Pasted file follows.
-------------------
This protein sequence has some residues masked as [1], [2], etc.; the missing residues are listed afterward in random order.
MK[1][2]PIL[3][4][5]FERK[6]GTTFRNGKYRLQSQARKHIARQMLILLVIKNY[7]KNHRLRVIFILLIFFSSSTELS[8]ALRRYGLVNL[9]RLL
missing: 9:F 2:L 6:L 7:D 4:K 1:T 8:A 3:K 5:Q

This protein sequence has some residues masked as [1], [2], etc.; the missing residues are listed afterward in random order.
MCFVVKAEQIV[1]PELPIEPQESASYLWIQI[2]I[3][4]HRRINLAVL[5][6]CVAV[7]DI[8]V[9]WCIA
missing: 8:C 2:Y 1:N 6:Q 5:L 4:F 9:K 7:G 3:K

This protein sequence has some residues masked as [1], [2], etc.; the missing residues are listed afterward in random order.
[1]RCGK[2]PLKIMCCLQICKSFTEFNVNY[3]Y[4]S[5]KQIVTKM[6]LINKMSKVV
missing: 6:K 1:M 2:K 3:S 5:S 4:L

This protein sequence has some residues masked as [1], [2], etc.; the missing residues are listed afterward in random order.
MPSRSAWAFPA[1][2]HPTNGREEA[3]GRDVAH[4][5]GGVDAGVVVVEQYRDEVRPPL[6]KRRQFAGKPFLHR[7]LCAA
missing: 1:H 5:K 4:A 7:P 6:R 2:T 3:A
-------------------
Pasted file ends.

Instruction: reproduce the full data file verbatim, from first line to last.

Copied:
This protein sequence has some residues masked as [1], [2], etc.; the missing residues are listed afterward in random order.
MK[1][2]PIL[3][4][5]FERK[6]GTTFRNGKYRLQSQARKHIARQMLILLVIKNY[7]KNHRLRVIFILLIFFSSSTELS[8]ALRRYGLVNL[9]RLL
missing: 9:F 2:L 6:L 7:D 4:K 1:T 8:A 3:K 5:Q

This protein sequence has some residues masked as [1], [2], etc.; the missing residues are listed afterward in random order.
MCFVVKAEQIV[1]PELPIEPQESASYLWIQI[2]I[3][4]HRRINLAVL[5][6]CVAV[7]DI[8]V[9]WCIA
missing: 8:C 2:Y 1:N 6:Q 5:L 4:F 9:K 7:G 3:K

This protein sequence has some residues masked as [1], [2], etc.; the missing residues are listed afterward in random order.
[1]RCGK[2]PLKIMCCLQICKSFTEFNVNY[3]Y[4]S[5]KQIVTKM[6]LINKMSKVV
missing: 6:K 1:M 2:K 3:S 5:S 4:L

This protein sequence has some residues masked as [1], [2], etc.; the missing residues are listed afterward in random order.
MPSRSAWAFPA[1][2]HPTNGREEA[3]GRDVAH[4][5]GGVDAGVVVVEQYRDEVRPPL[6]KRRQFAGKPFLHR[7]LCAA
missing: 1:H 5:K 4:A 7:P 6:R 2:T 3:A